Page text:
President Donald Trump told the Proud Boys to “stand back” after being asked by Fox News moderator Chris Wallace to condemn white supremacists and militia groups during the first presidential debate in Cleveland, Ohio on Tuesday night.
“Are you willing tonight to condemn white supremacists and militia groups to say that they need to stand down and not add to the violence in a number of these cities as we saw in Kenosha and Portland?” Fox News moderator Chris Wallace asked the president.
“Sure I’m willing to do that,” Trump responded. “I would say almost everything I see is from the left wing, not the right wing. I’m willing to do anything. I want to see peace.”
“Then do it, sir,” Wallace pressed. “Say it,” Democratic nominee Joe Biden added.
“Proud Boys, stand back and stand by,” Trump said. “But I’ll tell you what, somebody’s gotta do something about Antifa and the left. This is not a right wing problem. This is a left-wing problem.”
Gavin McInnes, co-founder of Vice Media turned prominent far-right figure, launched the the Proud Boys in 2016. Members of the group, who describe themselves as “western chauvinists,” are frequently seen in coordinated clothing consisting of black Fred Perry polo shirts with yellow stripes and red MAGA hats.
Shortly after the debate ended, the Proud Boys appeared to celebrate Trump’s remarks on their social media networks. On Telegram, a cloud-based instant messaging service, the group reportedly shared an image with the phrase “stand back and stand by” surrounding its logo.
In 2018, the FBI listed the Proud Boys as an “extremist group with ties to white nationalism.” The group has also been called a hate group “known for anti-Muslim and misogynistic rhetoric” by The Southern Poverty Law Center.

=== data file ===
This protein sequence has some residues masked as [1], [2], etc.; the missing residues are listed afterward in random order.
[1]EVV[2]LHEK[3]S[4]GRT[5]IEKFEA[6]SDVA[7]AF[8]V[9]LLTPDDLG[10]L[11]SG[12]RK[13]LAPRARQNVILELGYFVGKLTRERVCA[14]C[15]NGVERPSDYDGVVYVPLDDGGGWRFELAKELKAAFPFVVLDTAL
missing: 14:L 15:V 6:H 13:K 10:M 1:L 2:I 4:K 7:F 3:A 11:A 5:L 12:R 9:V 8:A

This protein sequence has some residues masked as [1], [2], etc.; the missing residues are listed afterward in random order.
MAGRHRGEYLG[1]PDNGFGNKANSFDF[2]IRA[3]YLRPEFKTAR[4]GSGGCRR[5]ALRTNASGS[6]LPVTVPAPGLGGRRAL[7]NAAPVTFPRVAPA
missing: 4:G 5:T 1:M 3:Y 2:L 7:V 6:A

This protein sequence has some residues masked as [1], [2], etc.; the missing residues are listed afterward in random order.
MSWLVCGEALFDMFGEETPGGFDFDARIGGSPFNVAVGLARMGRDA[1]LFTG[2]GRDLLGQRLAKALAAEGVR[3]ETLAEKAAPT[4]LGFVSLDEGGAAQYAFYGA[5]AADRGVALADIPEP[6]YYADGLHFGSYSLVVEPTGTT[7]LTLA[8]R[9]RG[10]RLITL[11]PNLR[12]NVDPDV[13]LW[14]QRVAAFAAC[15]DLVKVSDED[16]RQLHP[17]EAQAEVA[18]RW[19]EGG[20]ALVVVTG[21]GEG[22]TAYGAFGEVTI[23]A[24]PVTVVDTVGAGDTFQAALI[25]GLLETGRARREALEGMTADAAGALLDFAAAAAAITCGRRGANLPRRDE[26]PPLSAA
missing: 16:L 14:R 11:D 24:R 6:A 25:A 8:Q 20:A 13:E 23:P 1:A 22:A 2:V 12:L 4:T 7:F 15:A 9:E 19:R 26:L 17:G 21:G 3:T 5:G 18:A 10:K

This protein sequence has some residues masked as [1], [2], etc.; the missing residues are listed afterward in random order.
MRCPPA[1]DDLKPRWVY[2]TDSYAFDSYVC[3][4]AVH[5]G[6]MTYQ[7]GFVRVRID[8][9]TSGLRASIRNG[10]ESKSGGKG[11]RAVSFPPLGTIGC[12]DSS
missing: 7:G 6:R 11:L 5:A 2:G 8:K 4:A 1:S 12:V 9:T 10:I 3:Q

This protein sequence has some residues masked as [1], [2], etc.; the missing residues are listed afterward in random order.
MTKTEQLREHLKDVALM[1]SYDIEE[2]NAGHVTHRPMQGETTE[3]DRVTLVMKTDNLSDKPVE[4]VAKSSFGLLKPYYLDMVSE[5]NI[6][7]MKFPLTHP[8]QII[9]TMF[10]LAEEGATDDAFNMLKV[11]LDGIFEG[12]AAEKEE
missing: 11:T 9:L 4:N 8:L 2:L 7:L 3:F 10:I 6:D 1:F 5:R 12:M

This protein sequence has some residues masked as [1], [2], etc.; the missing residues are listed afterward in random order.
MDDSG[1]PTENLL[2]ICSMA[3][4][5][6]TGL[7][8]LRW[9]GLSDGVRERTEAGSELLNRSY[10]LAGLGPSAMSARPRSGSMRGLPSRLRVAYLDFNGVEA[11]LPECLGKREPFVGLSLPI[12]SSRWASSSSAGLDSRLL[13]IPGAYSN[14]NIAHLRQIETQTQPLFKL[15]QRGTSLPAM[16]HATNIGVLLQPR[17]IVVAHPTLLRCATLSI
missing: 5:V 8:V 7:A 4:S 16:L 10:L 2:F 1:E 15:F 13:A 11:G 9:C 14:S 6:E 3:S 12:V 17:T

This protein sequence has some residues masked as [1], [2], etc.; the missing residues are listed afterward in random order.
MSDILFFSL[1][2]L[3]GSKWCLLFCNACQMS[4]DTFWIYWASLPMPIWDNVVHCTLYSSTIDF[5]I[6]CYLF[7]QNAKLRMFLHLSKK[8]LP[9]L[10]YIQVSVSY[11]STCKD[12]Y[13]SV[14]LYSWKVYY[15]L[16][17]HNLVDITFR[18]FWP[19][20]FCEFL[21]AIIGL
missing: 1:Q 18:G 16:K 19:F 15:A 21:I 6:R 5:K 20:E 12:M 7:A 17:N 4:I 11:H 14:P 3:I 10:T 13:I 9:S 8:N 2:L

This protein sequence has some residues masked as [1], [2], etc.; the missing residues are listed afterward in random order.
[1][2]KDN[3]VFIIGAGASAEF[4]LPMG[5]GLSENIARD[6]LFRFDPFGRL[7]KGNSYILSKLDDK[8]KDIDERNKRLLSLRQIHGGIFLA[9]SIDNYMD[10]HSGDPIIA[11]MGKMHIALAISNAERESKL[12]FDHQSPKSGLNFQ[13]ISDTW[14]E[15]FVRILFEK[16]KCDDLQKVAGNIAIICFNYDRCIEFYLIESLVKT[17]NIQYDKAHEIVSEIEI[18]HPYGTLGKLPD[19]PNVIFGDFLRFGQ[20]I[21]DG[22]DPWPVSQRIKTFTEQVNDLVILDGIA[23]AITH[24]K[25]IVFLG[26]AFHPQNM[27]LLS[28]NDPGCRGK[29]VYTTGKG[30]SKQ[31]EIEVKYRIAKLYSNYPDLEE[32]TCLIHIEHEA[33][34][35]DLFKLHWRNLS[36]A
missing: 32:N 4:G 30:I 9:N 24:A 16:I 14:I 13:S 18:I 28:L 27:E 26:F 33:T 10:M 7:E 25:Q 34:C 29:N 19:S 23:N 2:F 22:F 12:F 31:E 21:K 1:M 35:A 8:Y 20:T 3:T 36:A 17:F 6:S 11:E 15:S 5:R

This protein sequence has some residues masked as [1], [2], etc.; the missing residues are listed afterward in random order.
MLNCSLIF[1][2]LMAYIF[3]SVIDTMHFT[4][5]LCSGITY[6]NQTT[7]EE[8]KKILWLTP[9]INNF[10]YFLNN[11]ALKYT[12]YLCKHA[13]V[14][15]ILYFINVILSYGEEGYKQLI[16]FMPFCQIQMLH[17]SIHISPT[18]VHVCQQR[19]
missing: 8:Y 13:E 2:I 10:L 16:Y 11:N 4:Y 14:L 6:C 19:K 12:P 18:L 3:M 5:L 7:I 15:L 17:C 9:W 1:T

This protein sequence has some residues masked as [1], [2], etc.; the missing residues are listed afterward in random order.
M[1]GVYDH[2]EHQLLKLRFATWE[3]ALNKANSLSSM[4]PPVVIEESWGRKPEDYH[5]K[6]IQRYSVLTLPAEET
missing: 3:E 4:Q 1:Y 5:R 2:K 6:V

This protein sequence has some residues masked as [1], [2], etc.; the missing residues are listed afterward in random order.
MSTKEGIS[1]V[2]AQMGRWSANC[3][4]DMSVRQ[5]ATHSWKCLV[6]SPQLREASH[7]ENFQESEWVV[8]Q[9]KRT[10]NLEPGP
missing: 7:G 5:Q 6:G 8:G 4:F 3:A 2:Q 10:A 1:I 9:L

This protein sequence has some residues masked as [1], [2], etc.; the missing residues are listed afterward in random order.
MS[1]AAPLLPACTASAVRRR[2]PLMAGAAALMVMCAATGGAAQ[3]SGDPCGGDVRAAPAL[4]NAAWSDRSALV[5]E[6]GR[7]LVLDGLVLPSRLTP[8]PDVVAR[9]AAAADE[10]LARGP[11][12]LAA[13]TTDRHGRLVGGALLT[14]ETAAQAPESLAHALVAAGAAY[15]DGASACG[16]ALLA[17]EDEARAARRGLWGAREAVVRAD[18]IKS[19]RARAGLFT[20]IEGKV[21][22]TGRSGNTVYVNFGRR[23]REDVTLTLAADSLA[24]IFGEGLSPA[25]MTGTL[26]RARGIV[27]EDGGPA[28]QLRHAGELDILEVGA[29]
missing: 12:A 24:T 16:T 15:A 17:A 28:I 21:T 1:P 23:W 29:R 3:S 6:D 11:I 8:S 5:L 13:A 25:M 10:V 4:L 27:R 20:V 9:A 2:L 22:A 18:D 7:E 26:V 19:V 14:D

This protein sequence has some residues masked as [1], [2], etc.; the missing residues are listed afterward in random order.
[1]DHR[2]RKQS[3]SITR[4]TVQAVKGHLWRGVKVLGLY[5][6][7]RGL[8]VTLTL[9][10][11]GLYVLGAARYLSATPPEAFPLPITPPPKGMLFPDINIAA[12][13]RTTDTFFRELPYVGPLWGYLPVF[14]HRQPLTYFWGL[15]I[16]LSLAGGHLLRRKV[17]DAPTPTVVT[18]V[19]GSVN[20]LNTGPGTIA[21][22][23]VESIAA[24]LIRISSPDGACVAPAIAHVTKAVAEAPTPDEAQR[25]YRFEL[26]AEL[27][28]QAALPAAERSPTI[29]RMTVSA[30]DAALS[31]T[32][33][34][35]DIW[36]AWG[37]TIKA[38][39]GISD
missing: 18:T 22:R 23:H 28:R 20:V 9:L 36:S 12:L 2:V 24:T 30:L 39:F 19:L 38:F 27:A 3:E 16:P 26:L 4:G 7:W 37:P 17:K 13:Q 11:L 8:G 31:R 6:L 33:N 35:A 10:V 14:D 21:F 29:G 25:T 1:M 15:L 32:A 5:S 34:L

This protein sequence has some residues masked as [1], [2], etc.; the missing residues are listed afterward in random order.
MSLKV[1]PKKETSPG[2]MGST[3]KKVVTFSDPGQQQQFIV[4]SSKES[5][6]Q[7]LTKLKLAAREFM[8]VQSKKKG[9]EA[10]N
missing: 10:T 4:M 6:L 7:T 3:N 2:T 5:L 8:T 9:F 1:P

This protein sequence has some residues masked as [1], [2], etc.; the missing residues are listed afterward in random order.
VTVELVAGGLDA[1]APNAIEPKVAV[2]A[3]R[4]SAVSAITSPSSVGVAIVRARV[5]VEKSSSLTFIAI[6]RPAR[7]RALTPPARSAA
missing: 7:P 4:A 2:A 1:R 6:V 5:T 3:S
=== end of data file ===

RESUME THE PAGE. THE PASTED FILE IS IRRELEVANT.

The far-right group has hosted several rallies in Portland, Oregon in recent months to condemn Black Lives Matter protests and the ongoing unrest following the May death of George Floyd in police custody.
Oregon Governor Kate Brown declared a state of emergency in Portland earlier this month ahead of an organized Proud Boys rally over fears that “white supremacist groups from out of town will “intimidate, instigate and inflame” tensions in the city.
But the Saturday rally, held at Portland’s Peninsula Park, ended without the violence that is often seen at gatherings held by the group. While organizers had estimated that as many as 10,000 supporters would attend, only a fraction of that figure turned up and a large portion of the group dispersed after only a few hours.
Newsweek reached out to Trump’s campaign for further comment.